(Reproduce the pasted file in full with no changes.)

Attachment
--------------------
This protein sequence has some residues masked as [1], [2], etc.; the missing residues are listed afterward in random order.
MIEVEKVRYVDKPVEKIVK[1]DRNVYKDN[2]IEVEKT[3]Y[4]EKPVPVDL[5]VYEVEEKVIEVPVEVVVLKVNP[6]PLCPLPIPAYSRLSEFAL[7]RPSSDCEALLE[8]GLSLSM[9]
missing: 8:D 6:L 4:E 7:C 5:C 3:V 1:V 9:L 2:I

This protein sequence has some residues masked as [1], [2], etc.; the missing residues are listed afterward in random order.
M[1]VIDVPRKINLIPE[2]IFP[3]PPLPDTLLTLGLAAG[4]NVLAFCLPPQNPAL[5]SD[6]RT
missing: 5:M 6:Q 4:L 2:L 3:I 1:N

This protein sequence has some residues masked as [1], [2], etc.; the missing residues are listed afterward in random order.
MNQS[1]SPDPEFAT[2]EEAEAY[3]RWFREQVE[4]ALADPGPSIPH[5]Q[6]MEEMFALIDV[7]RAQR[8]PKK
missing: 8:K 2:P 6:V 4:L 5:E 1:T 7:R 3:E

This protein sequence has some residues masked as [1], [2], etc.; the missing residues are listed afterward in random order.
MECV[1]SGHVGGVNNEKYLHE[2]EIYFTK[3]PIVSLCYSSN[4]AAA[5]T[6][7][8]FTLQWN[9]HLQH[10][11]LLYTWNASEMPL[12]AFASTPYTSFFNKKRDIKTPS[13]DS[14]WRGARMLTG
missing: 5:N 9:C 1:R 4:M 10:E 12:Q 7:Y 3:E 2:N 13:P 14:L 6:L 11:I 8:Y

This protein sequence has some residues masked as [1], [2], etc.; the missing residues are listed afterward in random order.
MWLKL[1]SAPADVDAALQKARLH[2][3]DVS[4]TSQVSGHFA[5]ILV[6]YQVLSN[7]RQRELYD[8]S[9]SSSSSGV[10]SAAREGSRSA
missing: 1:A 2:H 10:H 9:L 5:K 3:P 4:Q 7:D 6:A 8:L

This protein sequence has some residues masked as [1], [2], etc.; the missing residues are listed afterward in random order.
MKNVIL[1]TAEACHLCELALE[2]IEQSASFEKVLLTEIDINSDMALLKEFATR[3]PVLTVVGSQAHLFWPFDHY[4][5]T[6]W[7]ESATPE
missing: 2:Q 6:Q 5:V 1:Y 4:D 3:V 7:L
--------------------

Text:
This protein sequence has some residues masked as [1], [2], etc.; the missing residues are listed afterward in random order.
MIEVEKVRYVDKPVEKIVK[1]DRNVYKDN[2]IEVEKT[3]Y[4]EKPVPVDL[5]VYEVEEKVIEVPVEVVVLKVNP[6]PLCPLPIPAYSRLSEFAL[7]RPSSDCEALLE[8]GLSLSM[9]
missing: 8:D 6:L 4:E 7:C 5:C 3:V 1:V 9:L 2:I

This protein sequence has some residues masked as [1], [2], etc.; the missing residues are listed afterward in random order.
M[1]VIDVPRKINLIPE[2]IFP[3]PPLPDTLLTLGLAAG[4]NVLAFCLPPQNPAL[5]SD[6]RT
missing: 5:M 6:Q 4:L 2:L 3:I 1:N

This protein sequence has some residues masked as [1], [2], etc.; the missing residues are listed afterward in random order.
MNQS[1]SPDPEFAT[2]EEAEAY[3]RWFREQVE[4]ALADPGPSIPH[5]Q[6]MEEMFALIDV[7]RAQR[8]PKK
missing: 8:K 2:P 6:V 4:L 5:E 1:T 7:R 3:E

This protein sequence has some residues masked as [1], [2], etc.; the missing residues are listed afterward in random order.
MECV[1]SGHVGGVNNEKYLHE[2]EIYFTK[3]PIVSLCYSSN[4]AAA[5]T[6][7][8]FTLQWN[9]HLQH[10][11]LLYTWNASEMPL[12]AFASTPYTSFFNKKRDIKTPS[13]DS[14]WRGARMLTG
missing: 5:N 9:C 1:R 4:M 10:E 12:Q 7:Y 3:E 2:N 13:P 14:L 6:L 11:I 8:Y

This protein sequence has some residues masked as [1], [2], etc.; the missing residues are listed afterward in random order.
MWLKL[1]SAPADVDAALQKARLH[2][3]DVS[4]TSQVSGHFA[5]ILV[6]YQVLSN[7]RQRELYD[8]S[9]SSSSSGV[10]SAAREGSRSA
missing: 1:A 2:H 10:H 9:L 5:K 3:P 4:Q 7:D 6:A 8:L

This protein sequence has some residues masked as [1], [2], etc.; the missing residues are listed afterward in random order.
MKNVIL[1]TAEACHLCELALE[2]IEQSASFEKVLLTEIDINSDMALLKEFATR[3]PVLTVVGSQAHLFWPFDHY[4][5]T[6]W[7]ESATPE
missing: 2:Q 6:Q 5:V 1:Y 4:D 3:V 7:L